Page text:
Suicide Prevention: Recognizing the Troubling Signs shared by Melissa Howard

Suicide is a serious issue that affects people from all walks of life. In 2013, suicide was the tenth leading cause of death for people of all ages in the United States. Additionally, an estimated 9.3 million American adults reported having suicidal thoughts that year.  Generally, people who attempt suicide do not actually want to die. Those that survive their attempts often say they simply wanted a way to escape the extreme pain and anguish that comes with mental health struggles and suicide was a last resort.

If you are struggling with dark thoughts including those of suicide, you don’t have to face them alone. Getting help can be as simple as a phone call. In the United States, the Suicide Prevention Hotline connects struggling people with volunteers, many who have dealt with mental health issues themselves. Anyone contemplating suicide should call and connect with one of these volunteers immediately for support. Call night or day, 24/7 at 1-800-273-8255.

Suicidal thoughts can often sneak up on a person, but there are warning signs to look out for. Below we’ve highlighted some of these behaviors and signals that indicate mental health struggles that can create larger problems down the road.

Consistent Thoughts of Death 

You may not necessarily be thinking of suicide, you may not even be thinking of your own death– but consistent thoughts about death, dying, murder, genocide, or any other related topic are a clear indicator that something isn’t right. Specifically, it may be a signal that your brain is experiencing a decrease in its serotonin levels. Serotonin is a neurotransmitter that contributes to a person’s feelings of well-being and happiness. Prolonged stress and anxiety can deplete a person’s serotonin levels, leading to physical fatigue, sleeplessness, poor appetite, loss of energy, low motivation, low sex drive, worry, and anxiety. Low serotonin also causes extreme and obsessive thought patterns like those of death and dying.

You can help boost your serotonin levels by reducing the amount of stress in your life, exercising and eating a healthy diet with plenty of tryptophan-rich foods. However, if you make those changes and still feel depressed, you may need medical assistance. Talk to your doctor about your thoughts and ask him if a serotonin reuptake inhibitor (SSRI) is right for you.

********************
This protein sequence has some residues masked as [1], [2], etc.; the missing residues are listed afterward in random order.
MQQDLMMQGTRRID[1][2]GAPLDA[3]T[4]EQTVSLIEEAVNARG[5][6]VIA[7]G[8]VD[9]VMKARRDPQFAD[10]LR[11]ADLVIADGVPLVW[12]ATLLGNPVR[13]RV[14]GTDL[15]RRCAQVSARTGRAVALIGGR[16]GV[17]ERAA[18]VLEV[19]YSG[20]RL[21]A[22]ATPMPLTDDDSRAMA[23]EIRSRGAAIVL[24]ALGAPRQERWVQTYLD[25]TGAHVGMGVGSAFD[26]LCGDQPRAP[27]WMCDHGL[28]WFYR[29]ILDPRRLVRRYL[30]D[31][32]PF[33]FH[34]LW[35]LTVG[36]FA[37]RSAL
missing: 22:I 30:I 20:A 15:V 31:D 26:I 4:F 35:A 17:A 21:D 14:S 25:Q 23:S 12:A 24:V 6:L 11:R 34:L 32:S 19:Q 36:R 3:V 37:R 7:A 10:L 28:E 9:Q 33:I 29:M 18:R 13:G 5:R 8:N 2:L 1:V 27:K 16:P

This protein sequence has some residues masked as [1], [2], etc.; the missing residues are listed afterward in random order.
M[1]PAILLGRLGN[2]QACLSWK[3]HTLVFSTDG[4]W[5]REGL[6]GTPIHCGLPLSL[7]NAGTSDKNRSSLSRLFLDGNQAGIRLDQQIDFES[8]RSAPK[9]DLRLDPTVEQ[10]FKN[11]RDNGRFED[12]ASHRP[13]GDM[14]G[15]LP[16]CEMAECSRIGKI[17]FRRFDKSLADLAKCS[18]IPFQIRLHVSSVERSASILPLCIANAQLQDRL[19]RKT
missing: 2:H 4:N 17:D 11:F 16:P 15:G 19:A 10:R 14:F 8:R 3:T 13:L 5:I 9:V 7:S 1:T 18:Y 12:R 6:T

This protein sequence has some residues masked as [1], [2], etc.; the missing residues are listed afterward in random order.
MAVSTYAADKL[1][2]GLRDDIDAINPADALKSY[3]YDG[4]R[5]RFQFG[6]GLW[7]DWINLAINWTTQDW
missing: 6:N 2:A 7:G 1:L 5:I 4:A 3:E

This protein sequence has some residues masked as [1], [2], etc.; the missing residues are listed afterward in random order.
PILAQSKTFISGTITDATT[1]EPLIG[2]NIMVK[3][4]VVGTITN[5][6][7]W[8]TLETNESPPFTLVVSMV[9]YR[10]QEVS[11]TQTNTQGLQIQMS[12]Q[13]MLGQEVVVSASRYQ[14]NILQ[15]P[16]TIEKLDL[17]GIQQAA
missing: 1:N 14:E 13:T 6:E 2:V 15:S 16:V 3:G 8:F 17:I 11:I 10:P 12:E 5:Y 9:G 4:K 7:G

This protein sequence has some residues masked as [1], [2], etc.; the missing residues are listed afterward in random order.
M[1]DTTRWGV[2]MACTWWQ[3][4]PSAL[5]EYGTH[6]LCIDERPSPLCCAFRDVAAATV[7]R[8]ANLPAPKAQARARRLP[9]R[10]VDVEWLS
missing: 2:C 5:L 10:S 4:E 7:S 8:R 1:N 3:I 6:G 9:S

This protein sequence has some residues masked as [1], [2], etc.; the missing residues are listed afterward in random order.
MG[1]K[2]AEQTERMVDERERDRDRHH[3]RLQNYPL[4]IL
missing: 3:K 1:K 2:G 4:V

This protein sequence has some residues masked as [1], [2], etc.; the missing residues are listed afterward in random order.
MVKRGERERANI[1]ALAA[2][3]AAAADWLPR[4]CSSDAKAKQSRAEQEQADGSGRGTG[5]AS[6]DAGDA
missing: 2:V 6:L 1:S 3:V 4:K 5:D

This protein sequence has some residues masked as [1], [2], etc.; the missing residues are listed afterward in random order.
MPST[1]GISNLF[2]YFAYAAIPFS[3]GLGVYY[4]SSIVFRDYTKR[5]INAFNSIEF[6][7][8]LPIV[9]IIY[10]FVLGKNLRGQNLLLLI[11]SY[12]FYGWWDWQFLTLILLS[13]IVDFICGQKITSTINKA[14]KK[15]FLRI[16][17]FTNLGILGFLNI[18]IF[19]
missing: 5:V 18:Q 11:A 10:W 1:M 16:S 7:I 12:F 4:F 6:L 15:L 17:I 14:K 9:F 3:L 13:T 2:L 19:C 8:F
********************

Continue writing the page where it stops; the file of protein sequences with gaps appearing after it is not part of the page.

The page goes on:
Feelings of Worthlessness or Hopelessness

We all doubt ourselves from time to time. However, if you feel like your life is pointless and there’s nothing you can do about it, that is a pretty good indicator that you are dealing with depression. Research indicates that feelings of worthlessness may be a predictor for suicide. Ruminating over past “failures” or embarrassing moments can lead to these feelings and cause the kind of pain and anguish that eventually leads to a suicide attempt.

You are not worthless. Your value as a human comes from who you are and not what you do. Everybody has their own gifts, including you, and those gifts have meaning whether you are aware of it or not. If you struggle with overcoming these kinds of negative thoughts, try talking to a friend or family member. Spending time with those who love and value you can help you release notions of worthlessness and regain a sense of value.

Drug or Alcohol Abuse

Many depressed people try to escape difficult thoughts and emotions by self-medicating with drugs or alcohol. Unfortunately, self-medicating further contributes to mental health issues like anxiety and depression by disrupting your brain’s chemistry, thereby creating a dangerous cycle. In fact, there is a correlation between suicide and drug addiction and without proper treatment, drug or alcohol abuse can lead to reckless and life-endangering choices. If you notice you are self-medicating as a way to escape difficulties, it may be time to seek inpatient treatment that can help get you sober while teaching you about coping mechanisms that can help with stress, depression and anxiety. Doing so just may save your life.

Suicide affects millions of people all over the world, but many people don’t see it coming. Recognizing warning signs in yourself early on and getting help can prevent self-harm and the pain and devastation it causes. If you notice you are having persistent thoughts about death, feelings of worthlessness, or if you are using drugs and alcohol more frequently as an attempt to self-medicate, seek help immediately.

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